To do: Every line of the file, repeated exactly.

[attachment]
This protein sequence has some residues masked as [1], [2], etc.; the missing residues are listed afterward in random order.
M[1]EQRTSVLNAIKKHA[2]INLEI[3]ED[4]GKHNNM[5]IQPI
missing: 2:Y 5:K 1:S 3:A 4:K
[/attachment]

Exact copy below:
This protein sequence has some residues masked as [1], [2], etc.; the missing residues are listed afterward in random order.
M[1]EQRTSVLNAIKKHA[2]INLEI[3]ED[4]GKHNNM[5]IQPI
missing: 2:Y 5:K 1:S 3:A 4:K